MP: Then you have Lionel the speech therapist, who wants to be an actor.
MP: You have done a few films now, a lot of them based on true life events and people. What is your approach to that? Does historical accuracy come first? Or, is it whatever goes in service to the story?
TH: I’m one of those people who does care about the record, does care about history, does care about truth. I think the over and over again I found that caring about the truth leads into avenues that are more surprising then you are prepared.
I found often that primary sources are more interesting than watching other movies of that period. John Adams is a great example, with Paul Giamatti, who was brilliant in it. There is this cliché of men wearing curled wigs, and then I discovered that under the wigs they had their heads completely shaven, and that quite often when they got home they just took their wigs off like a hat.
So I had this image of Paul Giamatti cradling his shaven head, which is a very contemporary image, you don’t feel like you’re in a 18th century movie.
I think a filmmaker who has influenced me is Peter Weir. He is a director who has used his research in that same way. Master & Commander was so impeccably researched, with very unusual images that give a clear and vivid presence of that time.
One of the pleasures of this film was getting to know Peter. I first met him at Tellaride where he was there with The Way Back. He’s an Australian, and I’m half and half, so he made me think about who were my favourite Australian directors when I was a kid growing up, so there is Peter Weir, Bruce Berseford, and Fred Schepisi, and George Miller who I followed closely when I was a kid.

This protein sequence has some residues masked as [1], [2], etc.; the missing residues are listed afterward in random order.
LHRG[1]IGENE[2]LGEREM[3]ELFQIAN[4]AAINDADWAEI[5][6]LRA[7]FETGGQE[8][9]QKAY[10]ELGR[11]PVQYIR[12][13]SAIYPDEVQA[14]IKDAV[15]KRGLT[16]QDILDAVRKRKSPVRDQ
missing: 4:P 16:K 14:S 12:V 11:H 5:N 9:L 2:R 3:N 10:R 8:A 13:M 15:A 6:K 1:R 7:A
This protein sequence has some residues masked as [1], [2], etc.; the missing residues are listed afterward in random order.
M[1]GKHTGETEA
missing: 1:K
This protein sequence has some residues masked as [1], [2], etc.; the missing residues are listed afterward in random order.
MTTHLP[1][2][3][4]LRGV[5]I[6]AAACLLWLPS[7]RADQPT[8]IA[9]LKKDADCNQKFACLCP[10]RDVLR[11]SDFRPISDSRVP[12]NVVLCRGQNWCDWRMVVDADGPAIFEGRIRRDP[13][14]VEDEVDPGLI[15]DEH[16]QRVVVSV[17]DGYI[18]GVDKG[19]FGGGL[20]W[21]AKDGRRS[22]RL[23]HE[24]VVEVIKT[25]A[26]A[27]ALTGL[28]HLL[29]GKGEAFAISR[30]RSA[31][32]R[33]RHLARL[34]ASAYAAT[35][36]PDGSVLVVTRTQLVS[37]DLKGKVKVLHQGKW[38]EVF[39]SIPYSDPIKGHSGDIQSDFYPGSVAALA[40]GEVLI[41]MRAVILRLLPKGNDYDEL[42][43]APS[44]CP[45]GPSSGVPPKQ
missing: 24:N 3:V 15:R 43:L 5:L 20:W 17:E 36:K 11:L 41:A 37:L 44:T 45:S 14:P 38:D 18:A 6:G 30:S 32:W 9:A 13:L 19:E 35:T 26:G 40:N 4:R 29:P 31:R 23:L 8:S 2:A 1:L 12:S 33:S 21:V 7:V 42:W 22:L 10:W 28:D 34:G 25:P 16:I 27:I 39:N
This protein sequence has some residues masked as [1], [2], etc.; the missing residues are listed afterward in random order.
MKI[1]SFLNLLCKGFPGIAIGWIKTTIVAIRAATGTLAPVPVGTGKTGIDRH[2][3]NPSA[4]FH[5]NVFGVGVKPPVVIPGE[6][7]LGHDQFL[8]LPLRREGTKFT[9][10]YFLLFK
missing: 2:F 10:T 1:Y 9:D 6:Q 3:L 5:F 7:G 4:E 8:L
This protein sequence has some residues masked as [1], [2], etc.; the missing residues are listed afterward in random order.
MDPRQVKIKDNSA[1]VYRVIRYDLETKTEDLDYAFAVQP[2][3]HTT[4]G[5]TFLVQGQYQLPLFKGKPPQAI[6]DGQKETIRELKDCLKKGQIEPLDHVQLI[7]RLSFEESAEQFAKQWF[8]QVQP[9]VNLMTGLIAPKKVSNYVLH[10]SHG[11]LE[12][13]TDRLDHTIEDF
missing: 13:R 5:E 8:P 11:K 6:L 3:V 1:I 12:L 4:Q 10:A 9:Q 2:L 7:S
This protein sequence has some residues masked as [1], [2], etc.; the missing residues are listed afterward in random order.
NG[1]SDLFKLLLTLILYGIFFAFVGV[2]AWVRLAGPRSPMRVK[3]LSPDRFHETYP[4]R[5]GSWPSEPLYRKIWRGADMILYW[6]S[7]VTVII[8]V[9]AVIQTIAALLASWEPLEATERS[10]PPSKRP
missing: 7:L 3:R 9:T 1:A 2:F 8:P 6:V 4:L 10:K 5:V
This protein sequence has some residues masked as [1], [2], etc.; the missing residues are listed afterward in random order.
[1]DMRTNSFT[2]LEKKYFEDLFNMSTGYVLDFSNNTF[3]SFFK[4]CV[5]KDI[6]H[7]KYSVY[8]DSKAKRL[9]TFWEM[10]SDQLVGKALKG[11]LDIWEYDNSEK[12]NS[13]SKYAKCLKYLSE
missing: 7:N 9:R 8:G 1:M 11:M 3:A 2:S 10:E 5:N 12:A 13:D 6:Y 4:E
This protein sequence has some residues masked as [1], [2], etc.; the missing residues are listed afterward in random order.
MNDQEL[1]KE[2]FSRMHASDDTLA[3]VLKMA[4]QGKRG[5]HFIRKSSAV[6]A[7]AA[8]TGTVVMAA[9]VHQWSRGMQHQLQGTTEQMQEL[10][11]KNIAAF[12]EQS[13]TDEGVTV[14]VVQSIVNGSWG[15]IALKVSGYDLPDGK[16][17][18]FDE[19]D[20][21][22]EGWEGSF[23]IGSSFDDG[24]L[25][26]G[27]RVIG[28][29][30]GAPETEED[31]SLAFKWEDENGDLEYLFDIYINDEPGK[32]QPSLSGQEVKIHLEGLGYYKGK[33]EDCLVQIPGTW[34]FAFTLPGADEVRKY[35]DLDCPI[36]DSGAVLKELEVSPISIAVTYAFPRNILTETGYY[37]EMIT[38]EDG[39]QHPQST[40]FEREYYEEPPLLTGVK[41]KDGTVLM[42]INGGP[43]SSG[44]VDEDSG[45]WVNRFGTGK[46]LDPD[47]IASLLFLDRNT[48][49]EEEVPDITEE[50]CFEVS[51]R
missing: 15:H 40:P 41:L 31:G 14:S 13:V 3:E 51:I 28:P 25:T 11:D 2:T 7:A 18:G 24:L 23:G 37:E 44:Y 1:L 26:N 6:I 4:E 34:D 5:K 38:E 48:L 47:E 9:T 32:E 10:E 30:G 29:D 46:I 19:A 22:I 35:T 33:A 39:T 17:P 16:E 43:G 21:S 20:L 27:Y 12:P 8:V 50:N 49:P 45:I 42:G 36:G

"In the end I thought it’s the fact that come that final hour, he’s got a friend in the room, and that is worth more I think ultimately then all of the therapy. " - Tom Hooper
MP: Who else are you influenced by?
TH: Well, there is that Australian group. Then...I kinda got my film education from the BBC, who had that kind of film night, where they played classic movies, and from that I learnt my Tarkovskiy and my Truffaut, and Bergman who was a bit different from the rest of them.
The you have all of the usual suspects, I mean who could not be influenced by Coppola? The combination of The Godfather and Apocalypse Now, how could you not be influenced by him? Scorsese...they were born for this business.
But recently there has also been TV, with 70-80 hours of The Wire I’ve watched (laughs).
MP: For all of the historical weight in The King’s Speech, it is essentially a film about the friendship of these two blokes. Is that what touched you about this particular story?
TH: What’s interesting is that the friendship theme kind of grew. I think it was almost towards the end of making that film, that I kept thinking, “What is it that saves Bertie in the final hour?” Is it unlocking childhood trauma? Or is it the different speech techniques? But in the end I thought it’s the fact that come that final hour, he’s got a friend in the room, and that is worth more I think ultimately then all of the therapy.
But that wasn’t in the script, and it took a while to arrive at that, partly through how Colin and Geoffrey were together, that special intimacy that they have...it’s not that sort of therapeutic, once you’ve unlocked that childhood memory you’re ok, kind of movie.
I didn’t want to make one of those movies where, once you understood where the trauma came from you are cured. It’s not like that at all, because in the end the friendship was much more important.